Internet & Social Media

Facebook fined £94m for ‘misleading’ EU over WhatsApp takeover

Facebook took over the WhatsApp messaging service in 2014. Photograph: Patrick Sison/AP
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“It is crucial in our data economy that competition bodies more closely scrutinise the potential consumer harm of a merger between data-heavy companies,” said the BEUC director general, Monique Goyens. “The commission failed to do so when it gave the go-ahead to the Facebook-WhatsApp takeover.”

The European commission stressed the latest fine was unrelated to national antitrust inquiries. The German cartel office is investigating whether Facebook is abusing its dominant position by failing to inform people about how their personal data is being used.

Investigations are also under way in Belgium, the Netherlands and Spain. A French data watchdog fined Facebook €150,000 on Tuesday for failing to prevent users’ data being accessed by advertisers.

Speaking ahead of the announcement, Vestager said she was closely watching the outcome of investigations by the German authorities and others, while noting that “in our legislation you can be dominant without necessarily breaking any rules”.

EU officials are assessing whether competition rules need to be updated to reflect the power of data-rich companies. The last big revision of EU merger rules was in 2004, the year Mark Zuckerberg launched ‘The Facebook’ at Harvard University, when WhatsApp founders were still working at the then internet powerhouse Yahoo.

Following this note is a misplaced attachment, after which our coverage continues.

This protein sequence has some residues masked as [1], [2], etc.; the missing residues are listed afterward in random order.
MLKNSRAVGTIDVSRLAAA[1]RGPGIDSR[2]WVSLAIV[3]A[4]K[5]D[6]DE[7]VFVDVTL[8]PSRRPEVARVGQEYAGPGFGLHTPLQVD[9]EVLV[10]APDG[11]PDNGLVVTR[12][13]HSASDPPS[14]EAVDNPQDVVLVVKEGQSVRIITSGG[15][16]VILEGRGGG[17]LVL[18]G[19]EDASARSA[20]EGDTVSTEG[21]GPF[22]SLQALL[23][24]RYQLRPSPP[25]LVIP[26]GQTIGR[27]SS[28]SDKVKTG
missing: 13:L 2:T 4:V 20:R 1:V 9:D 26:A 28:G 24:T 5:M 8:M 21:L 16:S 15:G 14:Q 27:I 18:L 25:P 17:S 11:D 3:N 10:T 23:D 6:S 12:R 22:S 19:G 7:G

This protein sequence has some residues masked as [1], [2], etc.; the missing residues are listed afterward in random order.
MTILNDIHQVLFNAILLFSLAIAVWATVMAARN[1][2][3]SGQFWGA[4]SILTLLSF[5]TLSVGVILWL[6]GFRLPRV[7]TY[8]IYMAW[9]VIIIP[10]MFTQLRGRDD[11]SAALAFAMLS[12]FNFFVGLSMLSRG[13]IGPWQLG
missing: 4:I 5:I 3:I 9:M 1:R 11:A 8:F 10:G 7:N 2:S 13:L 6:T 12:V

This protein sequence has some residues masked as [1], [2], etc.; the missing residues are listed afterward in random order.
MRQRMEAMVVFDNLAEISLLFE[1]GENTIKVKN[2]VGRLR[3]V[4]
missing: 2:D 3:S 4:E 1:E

The commission assess mergers using the metric of turnover, which critics say fails to capture the potential of a tech startup with zero revenues, but big potential. Consumer organisations are pressing for Brussels to take account of the number of consumers affected by a merger to assess whether it would create a monopoly.

In a recent interview Vestager said it was tricky to find an alternative metric to turnover, for assets, such as knowledge, patents or data. “We try to prepare ourselves to make sure we have the right set of glasses to make sure we can see what is going on when it comes to data,” Vestager she said in an interview.

“Data is a currency, it is a resource it is an asset and it will play an enormous role in the entire economy which is why with other colleagues here we are playing close attention to it.” Source: theguardian

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